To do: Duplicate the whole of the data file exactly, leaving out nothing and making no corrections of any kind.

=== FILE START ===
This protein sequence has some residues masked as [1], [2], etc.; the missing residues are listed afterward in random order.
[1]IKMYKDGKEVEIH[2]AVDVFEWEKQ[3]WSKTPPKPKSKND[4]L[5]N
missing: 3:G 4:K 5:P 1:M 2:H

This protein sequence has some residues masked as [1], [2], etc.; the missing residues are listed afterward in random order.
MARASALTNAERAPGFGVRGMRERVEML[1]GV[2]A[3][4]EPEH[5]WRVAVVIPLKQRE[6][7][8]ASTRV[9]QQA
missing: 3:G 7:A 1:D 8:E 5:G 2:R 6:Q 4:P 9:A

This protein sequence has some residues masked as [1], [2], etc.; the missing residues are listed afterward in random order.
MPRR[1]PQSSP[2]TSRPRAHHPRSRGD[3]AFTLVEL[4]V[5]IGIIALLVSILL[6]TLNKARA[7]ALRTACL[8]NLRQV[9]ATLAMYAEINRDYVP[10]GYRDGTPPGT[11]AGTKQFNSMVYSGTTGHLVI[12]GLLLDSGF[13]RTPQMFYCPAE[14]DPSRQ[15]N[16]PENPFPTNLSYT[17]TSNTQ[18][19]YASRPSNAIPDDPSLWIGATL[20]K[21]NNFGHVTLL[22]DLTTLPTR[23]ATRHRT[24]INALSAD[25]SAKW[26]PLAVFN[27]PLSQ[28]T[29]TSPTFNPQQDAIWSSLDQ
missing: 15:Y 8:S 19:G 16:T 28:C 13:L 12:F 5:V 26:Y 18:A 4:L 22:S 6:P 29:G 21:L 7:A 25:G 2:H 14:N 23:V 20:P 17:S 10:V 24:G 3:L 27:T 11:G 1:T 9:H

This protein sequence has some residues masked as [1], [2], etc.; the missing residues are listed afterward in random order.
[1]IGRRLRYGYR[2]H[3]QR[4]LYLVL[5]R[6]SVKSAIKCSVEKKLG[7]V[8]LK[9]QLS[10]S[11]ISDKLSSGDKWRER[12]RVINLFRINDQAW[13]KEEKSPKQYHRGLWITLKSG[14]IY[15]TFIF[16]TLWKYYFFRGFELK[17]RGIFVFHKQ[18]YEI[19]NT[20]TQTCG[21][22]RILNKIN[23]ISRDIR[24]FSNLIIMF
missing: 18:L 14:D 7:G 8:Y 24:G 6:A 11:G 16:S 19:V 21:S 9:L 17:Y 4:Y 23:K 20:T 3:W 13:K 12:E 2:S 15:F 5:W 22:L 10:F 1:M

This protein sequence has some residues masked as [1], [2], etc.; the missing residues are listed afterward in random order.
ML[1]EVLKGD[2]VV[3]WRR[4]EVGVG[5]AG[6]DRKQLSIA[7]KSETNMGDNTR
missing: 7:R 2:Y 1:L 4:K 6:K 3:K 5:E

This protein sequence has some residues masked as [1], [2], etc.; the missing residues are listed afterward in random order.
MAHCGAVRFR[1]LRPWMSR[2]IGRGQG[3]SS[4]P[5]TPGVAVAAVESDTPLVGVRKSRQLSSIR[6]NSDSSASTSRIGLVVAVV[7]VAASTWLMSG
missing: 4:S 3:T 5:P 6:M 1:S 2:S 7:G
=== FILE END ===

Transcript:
This protein sequence has some residues masked as [1], [2], etc.; the missing residues are listed afterward in random order.
[1]IKMYKDGKEVEIH[2]AVDVFEWEKQ[3]WSKTPPKPKSKND[4]L[5]N
missing: 3:G 4:K 5:P 1:M 2:H

This protein sequence has some residues masked as [1], [2], etc.; the missing residues are listed afterward in random order.
MARASALTNAERAPGFGVRGMRERVEML[1]GV[2]A[3][4]EPEH[5]WRVAVVIPLKQRE[6][7][8]ASTRV[9]QQA
missing: 3:G 7:A 1:D 8:E 5:G 2:R 6:Q 4:P 9:A

This protein sequence has some residues masked as [1], [2], etc.; the missing residues are listed afterward in random order.
MPRR[1]PQSSP[2]TSRPRAHHPRSRGD[3]AFTLVEL[4]V[5]IGIIALLVSILL[6]TLNKARA[7]ALRTACL[8]NLRQV[9]ATLAMYAEINRDYVP[10]GYRDGTPPGT[11]AGTKQFNSMVYSGTTGHLVI[12]GLLLDSGF[13]RTPQMFYCPAE[14]DPSRQ[15]N[16]PENPFPTNLSYT[17]TSNTQ[18][19]YASRPSNAIPDDPSLWIGATL[20]K[21]NNFGHVTLL[22]DLTTLPTR[23]ATRHRT[24]INALSAD[25]SAKW[26]PLAVFN[27]PLSQ[28]T[29]TSPTFNPQQDAIWSSLDQ
missing: 15:Y 8:S 19:G 16:T 28:C 13:L 12:F 5:V 26:Y 18:A 4:L 22:S 6:P 29:G 21:L 7:A 25:G 2:H 14:N 23:V 20:P 17:S 10:V 24:G 3:L 27:T 11:G 1:T 9:H

This protein sequence has some residues masked as [1], [2], etc.; the missing residues are listed afterward in random order.
[1]IGRRLRYGYR[2]H[3]QR[4]LYLVL[5]R[6]SVKSAIKCSVEKKLG[7]V[8]LK[9]QLS[10]S[11]ISDKLSSGDKWRER[12]RVINLFRINDQAW[13]KEEKSPKQYHRGLWITLKSG[14]IY[15]TFIF[16]TLWKYYFFRGFELK[17]RGIFVFHKQ[18]YEI[19]NT[20]TQTCG[21][22]RILNKIN[23]ISRDIR[24]FSNLIIMF
missing: 18:L 14:D 7:G 8:Y 24:G 6:A 11:G 16:S 19:V 21:S 9:L 17:Y 4:Y 23:K 20:T 3:W 13:K 12:E 2:S 15:F 5:W 22:L 10:F 1:M

This protein sequence has some residues masked as [1], [2], etc.; the missing residues are listed afterward in random order.
ML[1]EVLKGD[2]VV[3]WRR[4]EVGVG[5]AG[6]DRKQLSIA[7]KSETNMGDNTR
missing: 7:R 2:Y 1:L 4:K 6:K 3:K 5:E

This protein sequence has some residues masked as [1], [2], etc.; the missing residues are listed afterward in random order.
MAHCGAVRFR[1]LRPWMSR[2]IGRGQG[3]SS[4]P[5]TPGVAVAAVESDTPLVGVRKSRQLSSIR[6]NSDSSASTSRIGLVVAVV[7]VAASTWLMSG
missing: 4:S 3:T 5:P 6:M 1:S 2:S 7:G